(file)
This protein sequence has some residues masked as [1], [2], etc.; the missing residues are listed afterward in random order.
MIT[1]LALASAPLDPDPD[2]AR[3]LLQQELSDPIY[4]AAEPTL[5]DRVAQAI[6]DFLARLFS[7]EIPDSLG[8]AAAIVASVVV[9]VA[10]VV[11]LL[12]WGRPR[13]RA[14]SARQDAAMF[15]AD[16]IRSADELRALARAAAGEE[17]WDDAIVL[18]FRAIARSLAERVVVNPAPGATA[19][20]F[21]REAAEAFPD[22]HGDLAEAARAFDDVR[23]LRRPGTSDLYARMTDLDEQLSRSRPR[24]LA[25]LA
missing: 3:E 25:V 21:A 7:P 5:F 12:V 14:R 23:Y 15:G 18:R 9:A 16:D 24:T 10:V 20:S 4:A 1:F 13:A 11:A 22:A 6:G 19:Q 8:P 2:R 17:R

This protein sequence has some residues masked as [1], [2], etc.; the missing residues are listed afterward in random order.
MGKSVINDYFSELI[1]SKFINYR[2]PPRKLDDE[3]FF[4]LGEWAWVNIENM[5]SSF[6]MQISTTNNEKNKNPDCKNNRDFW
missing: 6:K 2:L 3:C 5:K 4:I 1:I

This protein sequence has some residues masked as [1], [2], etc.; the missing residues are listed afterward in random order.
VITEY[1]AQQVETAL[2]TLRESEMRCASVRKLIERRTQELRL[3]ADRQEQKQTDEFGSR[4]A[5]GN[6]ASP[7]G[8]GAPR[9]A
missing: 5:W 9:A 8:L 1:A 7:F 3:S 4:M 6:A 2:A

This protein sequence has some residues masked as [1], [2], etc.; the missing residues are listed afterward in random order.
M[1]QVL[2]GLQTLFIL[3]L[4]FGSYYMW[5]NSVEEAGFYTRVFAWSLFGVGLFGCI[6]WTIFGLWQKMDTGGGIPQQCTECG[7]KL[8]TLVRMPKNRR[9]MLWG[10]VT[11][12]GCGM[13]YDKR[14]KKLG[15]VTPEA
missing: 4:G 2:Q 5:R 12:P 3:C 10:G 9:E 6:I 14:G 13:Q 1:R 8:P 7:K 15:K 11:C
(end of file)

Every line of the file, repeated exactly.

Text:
This protein sequence has some residues masked as [1], [2], etc.; the missing residues are listed afterward in random order.
MIT[1]LALASAPLDPDPD[2]AR[3]LLQQELSDPIY[4]AAEPTL[5]DRVAQAI[6]DFLARLFS[7]EIPDSLG[8]AAAIVASVVV[9]VA[10]VV[11]LL[12]WGRPR[13]RA[14]SARQDAAMF[15]AD[16]IRSADELRALARAAAGEE[17]WDDAIVL[18]FRAIARSLAERVVVNPAPGATA[19][20]F[21]REAAEAFPD[22]HGDLAEAARAFDDVR[23]LRRPGTSDLYARMTDLDEQLSRSRPR[24]LA[25]LA
missing: 3:E 25:V 21:A 7:P 5:F 12:V 14:R 23:Y 15:G 18:R 9:A 16:D 24:T 10:V 20:S 4:A 1:F 13:A 11:A 22:A 6:G 19:Q 8:P 2:R 17:R

This protein sequence has some residues masked as [1], [2], etc.; the missing residues are listed afterward in random order.
MGKSVINDYFSELI[1]SKFINYR[2]PPRKLDDE[3]FF[4]LGEWAWVNIENM[5]SSF[6]MQISTTNNEKNKNPDCKNNRDFW
missing: 6:K 2:L 3:C 5:K 4:I 1:I

This protein sequence has some residues masked as [1], [2], etc.; the missing residues are listed afterward in random order.
VITEY[1]AQQVETAL[2]TLRESEMRCASVRKLIERRTQELRL[3]ADRQEQKQTDEFGSR[4]A[5]GN[6]ASP[7]G[8]GAPR[9]A
missing: 5:W 9:A 8:L 1:A 7:F 3:S 4:M 6:A 2:A

This protein sequence has some residues masked as [1], [2], etc.; the missing residues are listed afterward in random order.
M[1]QVL[2]GLQTLFIL[3]L[4]FGSYYMW[5]NSVEEAGFYTRVFAWSLFGVGLFGCI[6]WTIFGLWQKMDTGGGIPQQCTECG[7]KL[8]TLVRMPKNRR[9]MLWG[10]VT[11][12]GCGM[13]YDKR[14]KKLG[15]VTPEA
missing: 4:G 2:Q 5:R 12:P 3:C 10:G 9:E 6:I 14:G 13:Q 1:R 8:P 7:K 15:K 11:C